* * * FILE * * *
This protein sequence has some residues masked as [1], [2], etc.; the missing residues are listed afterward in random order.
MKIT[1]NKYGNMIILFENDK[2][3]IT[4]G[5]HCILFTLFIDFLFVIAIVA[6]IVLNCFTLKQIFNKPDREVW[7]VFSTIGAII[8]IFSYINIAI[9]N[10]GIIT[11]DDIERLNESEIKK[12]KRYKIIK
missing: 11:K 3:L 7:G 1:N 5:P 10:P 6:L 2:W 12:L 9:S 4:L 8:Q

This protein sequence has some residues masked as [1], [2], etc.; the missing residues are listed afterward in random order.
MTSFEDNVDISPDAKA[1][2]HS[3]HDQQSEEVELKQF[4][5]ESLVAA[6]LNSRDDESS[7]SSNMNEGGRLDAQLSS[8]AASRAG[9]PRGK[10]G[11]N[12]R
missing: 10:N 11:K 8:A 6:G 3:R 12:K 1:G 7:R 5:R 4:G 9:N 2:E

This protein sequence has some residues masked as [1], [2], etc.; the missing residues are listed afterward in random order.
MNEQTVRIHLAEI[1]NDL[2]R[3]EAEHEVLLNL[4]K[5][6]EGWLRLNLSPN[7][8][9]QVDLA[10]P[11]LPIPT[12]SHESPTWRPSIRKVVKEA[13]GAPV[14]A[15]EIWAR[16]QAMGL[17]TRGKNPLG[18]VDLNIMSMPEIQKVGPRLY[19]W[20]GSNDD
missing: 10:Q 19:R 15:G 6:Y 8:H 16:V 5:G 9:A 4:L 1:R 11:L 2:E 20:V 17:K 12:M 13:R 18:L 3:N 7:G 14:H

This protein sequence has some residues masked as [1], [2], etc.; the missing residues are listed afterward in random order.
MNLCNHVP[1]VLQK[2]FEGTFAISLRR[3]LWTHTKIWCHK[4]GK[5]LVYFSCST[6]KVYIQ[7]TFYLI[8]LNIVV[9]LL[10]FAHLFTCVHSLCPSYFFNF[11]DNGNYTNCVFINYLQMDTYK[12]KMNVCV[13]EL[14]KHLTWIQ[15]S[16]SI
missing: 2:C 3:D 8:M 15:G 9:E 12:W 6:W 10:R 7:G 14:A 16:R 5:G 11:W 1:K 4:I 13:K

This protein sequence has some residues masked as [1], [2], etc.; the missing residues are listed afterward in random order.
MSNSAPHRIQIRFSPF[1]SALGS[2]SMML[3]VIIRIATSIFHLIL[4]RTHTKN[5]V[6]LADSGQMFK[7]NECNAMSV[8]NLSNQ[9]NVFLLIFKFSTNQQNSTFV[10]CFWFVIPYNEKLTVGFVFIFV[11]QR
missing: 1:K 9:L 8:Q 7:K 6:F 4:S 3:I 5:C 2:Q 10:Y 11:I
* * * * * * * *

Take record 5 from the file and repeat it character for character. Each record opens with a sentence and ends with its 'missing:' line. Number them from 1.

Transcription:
This protein sequence has some residues masked as [1], [2], etc.; the missing residues are listed afterward in random order.
MSNSAPHRIQIRFSPF[1]SALGS[2]SMML[3]VIIRIATSIFHLIL[4]RTHTKN[5]V[6]LADSGQMFK[7]NECNAMSV[8]NLSNQ[9]NVFLLIFKFSTNQQNSTFV[10]CFWFVIPYNEKLTVGFVFIFV[11]QR
missing: 1:K 9:L 8:Q 7:K 6:F 4:S 3:I 5:C 2:Q 10:Y 11:I